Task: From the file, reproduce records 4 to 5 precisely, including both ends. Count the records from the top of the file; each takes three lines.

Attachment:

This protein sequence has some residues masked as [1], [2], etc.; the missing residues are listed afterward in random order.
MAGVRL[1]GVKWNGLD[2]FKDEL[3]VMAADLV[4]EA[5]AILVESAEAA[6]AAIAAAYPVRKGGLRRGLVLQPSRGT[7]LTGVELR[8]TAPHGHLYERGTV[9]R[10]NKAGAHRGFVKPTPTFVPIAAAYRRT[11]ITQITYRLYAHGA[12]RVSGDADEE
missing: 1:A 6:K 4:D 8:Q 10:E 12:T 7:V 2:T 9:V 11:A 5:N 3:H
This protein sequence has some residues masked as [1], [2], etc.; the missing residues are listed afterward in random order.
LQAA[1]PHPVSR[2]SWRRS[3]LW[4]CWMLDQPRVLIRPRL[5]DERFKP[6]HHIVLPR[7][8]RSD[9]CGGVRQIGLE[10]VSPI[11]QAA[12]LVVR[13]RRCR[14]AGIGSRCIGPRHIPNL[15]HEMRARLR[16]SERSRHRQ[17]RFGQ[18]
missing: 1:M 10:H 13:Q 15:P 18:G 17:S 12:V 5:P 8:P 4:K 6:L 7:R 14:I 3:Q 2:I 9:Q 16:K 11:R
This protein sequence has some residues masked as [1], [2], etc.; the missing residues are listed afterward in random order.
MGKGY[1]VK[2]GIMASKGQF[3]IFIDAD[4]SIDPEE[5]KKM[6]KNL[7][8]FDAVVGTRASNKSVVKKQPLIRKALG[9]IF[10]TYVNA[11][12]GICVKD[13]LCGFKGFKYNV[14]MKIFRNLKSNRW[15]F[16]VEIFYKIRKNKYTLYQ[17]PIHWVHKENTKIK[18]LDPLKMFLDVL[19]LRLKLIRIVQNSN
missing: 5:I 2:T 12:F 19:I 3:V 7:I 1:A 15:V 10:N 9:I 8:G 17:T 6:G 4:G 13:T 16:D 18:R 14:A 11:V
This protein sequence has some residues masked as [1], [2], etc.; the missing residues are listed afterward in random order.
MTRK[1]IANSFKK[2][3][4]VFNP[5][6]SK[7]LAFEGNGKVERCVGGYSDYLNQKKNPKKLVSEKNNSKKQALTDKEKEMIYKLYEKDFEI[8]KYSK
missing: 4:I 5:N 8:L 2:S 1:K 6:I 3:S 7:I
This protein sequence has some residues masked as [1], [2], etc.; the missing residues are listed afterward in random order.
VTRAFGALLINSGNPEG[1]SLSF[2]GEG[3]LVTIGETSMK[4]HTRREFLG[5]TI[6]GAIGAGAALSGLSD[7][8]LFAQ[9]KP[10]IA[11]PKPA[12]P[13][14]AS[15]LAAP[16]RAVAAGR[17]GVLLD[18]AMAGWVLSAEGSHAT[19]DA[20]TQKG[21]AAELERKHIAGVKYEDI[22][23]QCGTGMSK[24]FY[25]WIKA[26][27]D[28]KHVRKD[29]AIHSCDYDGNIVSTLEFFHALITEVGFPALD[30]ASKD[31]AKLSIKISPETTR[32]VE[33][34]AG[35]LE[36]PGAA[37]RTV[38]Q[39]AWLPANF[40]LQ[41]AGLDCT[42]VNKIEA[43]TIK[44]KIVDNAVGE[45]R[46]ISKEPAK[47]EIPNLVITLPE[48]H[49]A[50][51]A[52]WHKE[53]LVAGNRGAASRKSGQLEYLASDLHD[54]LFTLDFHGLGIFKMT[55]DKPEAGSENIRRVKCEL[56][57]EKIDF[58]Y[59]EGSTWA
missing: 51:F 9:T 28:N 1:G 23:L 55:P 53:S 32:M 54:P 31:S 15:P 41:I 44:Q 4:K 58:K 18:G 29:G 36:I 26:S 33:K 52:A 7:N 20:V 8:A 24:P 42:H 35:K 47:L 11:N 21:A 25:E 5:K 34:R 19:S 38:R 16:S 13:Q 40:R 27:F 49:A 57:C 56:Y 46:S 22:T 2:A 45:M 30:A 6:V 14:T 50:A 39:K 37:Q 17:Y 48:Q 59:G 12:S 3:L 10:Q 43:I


This protein sequence has some residues masked as [1], [2], etc.; the missing residues are listed afterward in random order.
MTRK[1]IANSFKK[2][3][4]VFNP[5][6]SK[7]LAFEGNGKVERCVGGYSDYLNQKKNPKKLVSEKNNSKKQALTDKEKEMIYKLYEKDFEI[8]KYSK
missing: 4:I 5:N 8:L 2:S 1:K 6:I 3:S 7:I
This protein sequence has some residues masked as [1], [2], etc.; the missing residues are listed afterward in random order.
VTRAFGALLINSGNPEG[1]SLSF[2]GEG[3]LVTIGETSMK[4]HTRREFLG[5]TI[6]GAIGAGAALSGLSD[7][8]LFAQ[9]KP[10]IA[11]PKPA[12]P[13][14]AS[15]LAAP[16]RAVAAGR[17]GVLLD[18]AMAGWVLSAEGSHAT[19]DA[20]TQKG[21]AAELERKHIAGVKYEDI[22][23]QCGTGMSK[24]FY[25]WIKA[26][27]D[28]KHVRKD[29]AIHSCDYDGNIVSTLEFFHALITEVGFPALD[30]ASKD[31]AKLSIKISPETTR[32]VE[33][34]AG[35]LE[36]PGAA[37]RTV[38]Q[39]AWLPANF[40]LQ[41]AGLDCT[42]VNKIEA[43]TIK[44]KIVDNAVGE[45]R[46]ISKEPAK[47]EIPNLVITLPE[48]H[49]A[50][51]A[52]WHKE[53]LVAGNRGAASRKSGQLEYLASDLHD[54]LFTLDFHGLGIFKMT[55]DKPEAGSENIRRVKCEL[56][57]EKIDF[58]Y[59]EGSTWA
missing: 51:F 9:T 28:N 1:G 23:L 55:P 53:S 32:M 54:P 31:S 15:P 41:I 44:Q 4:K 58:K 18:G 29:G 36:I 26:S 33:K 52:A 7:N 20:V 8:A 24:P 42:H 35:K 47:L 11:N 21:A 25:E 5:K 34:R 19:S 38:R 16:S 13:Q 40:R 27:F 49:A 57:C 56:Y 46:S 22:T 2:A 45:M 30:A 6:V 14:T 50:A 39:K 37:Q 17:Y 48:Q 59:G 12:S 3:L 10:Q 43:I